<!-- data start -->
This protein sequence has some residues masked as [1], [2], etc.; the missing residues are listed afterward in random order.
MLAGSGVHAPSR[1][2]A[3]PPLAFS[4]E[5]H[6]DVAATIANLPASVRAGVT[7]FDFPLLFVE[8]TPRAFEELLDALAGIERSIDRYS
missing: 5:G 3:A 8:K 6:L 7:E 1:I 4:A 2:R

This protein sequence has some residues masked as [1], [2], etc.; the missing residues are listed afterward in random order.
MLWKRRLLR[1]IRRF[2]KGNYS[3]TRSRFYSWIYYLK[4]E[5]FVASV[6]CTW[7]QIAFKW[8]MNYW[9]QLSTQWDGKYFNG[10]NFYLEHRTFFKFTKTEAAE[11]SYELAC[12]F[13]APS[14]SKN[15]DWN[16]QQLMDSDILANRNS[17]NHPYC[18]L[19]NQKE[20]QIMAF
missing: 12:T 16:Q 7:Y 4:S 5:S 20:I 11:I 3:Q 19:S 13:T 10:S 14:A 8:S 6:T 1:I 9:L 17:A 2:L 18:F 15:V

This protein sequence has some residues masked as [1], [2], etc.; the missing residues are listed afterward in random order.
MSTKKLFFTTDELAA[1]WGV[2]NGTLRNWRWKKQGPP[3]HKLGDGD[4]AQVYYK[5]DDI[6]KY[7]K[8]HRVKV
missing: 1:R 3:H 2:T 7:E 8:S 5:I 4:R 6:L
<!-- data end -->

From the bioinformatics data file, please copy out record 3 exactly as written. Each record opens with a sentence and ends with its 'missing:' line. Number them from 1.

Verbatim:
This protein sequence has some residues masked as [1], [2], etc.; the missing residues are listed afterward in random order.
MSTKKLFFTTDELAA[1]WGV[2]NGTLRNWRWKKQGPP[3]HKLGDGD[4]AQVYYK[5]DDI[6]KY[7]K[8]HRVKV
missing: 1:R 3:H 2:T 7:E 8:S 5:I 4:R 6:L